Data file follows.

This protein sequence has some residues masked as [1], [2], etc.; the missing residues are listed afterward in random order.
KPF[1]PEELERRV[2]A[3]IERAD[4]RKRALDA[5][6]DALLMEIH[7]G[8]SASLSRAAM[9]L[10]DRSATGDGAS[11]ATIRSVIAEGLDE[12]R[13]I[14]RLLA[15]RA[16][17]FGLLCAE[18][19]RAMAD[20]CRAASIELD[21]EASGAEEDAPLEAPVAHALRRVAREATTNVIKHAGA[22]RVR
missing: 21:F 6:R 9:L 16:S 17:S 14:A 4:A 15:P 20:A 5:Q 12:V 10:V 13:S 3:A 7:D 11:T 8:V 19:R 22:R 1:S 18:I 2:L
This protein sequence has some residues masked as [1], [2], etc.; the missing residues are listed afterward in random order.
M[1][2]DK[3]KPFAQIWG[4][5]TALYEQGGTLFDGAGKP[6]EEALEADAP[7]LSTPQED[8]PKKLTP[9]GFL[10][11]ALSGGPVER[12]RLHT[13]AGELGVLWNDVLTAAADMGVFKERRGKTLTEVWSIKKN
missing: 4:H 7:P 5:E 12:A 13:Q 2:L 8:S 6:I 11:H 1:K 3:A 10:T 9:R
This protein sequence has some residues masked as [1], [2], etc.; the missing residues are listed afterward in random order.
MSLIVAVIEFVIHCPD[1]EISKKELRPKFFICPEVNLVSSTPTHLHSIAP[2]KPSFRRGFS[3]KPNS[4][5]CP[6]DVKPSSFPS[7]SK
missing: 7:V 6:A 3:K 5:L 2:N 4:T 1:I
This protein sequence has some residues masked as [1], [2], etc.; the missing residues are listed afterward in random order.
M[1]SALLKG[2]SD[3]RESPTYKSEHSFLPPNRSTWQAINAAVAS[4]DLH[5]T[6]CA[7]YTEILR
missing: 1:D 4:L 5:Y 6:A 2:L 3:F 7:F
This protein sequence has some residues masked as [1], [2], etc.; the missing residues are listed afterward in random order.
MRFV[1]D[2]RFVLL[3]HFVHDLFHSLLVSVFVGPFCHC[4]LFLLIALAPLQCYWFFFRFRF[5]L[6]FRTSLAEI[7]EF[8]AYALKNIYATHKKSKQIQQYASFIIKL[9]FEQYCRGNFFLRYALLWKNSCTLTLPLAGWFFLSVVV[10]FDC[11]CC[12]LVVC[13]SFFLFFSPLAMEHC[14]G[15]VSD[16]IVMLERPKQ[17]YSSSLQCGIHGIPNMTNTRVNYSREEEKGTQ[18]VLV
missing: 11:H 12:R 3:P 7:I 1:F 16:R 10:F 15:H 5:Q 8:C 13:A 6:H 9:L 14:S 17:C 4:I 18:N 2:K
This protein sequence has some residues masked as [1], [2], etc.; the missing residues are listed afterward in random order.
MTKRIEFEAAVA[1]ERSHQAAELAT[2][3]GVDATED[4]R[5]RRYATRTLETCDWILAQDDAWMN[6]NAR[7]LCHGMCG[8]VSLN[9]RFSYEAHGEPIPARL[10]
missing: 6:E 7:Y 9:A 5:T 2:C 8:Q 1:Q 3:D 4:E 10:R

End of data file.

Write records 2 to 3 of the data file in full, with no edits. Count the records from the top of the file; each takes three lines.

This protein sequence has some residues masked as [1], [2], etc.; the missing residues are listed afterward in random order.
M[1][2]DK[3]KPFAQIWG[4][5]TALYEQGGTLFDGAGKP[6]EEALEADAP[7]LSTPQED[8]PKKLTP[9]GFL[10][11]ALSGGPVER[12]RLHT[13]AGELGVLWNDVLTAAADMGVFKERRGKTLTEVWSIKKN
missing: 4:H 7:P 5:E 12:A 13:Q 2:L 8:S 6:I 11:H 1:K 3:A 10:T 9:R
This protein sequence has some residues masked as [1], [2], etc.; the missing residues are listed afterward in random order.
MSLIVAVIEFVIHCPD[1]EISKKELRPKFFICPEVNLVSSTPTHLHSIAP[2]KPSFRRGFS[3]KPNS[4][5]CP[6]DVKPSSFPS[7]SK
missing: 7:V 6:A 3:K 5:L 2:N 4:T 1:I